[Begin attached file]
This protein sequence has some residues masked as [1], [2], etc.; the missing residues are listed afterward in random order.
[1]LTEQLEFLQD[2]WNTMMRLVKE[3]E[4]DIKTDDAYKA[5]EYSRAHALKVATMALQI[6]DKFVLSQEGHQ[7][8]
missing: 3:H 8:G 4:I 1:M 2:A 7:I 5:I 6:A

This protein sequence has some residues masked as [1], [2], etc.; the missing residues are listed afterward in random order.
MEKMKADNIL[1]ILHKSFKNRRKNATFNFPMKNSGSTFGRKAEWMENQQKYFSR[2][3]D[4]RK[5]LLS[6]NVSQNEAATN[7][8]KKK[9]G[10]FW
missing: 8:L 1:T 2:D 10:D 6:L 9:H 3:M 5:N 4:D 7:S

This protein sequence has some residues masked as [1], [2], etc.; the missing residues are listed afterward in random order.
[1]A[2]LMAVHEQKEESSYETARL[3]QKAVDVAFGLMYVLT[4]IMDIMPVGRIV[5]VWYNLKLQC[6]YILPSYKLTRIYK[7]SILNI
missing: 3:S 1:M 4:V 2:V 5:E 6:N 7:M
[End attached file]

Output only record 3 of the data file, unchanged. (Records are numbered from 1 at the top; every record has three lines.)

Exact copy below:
This protein sequence has some residues masked as [1], [2], etc.; the missing residues are listed afterward in random order.
[1]A[2]LMAVHEQKEESSYETARL[3]QKAVDVAFGLMYVLT[4]IMDIMPVGRIV[5]VWYNLKLQC[6]YILPSYKLTRIYK[7]SILNI
missing: 3:S 1:M 4:V 2:V 5:E 6:N 7:M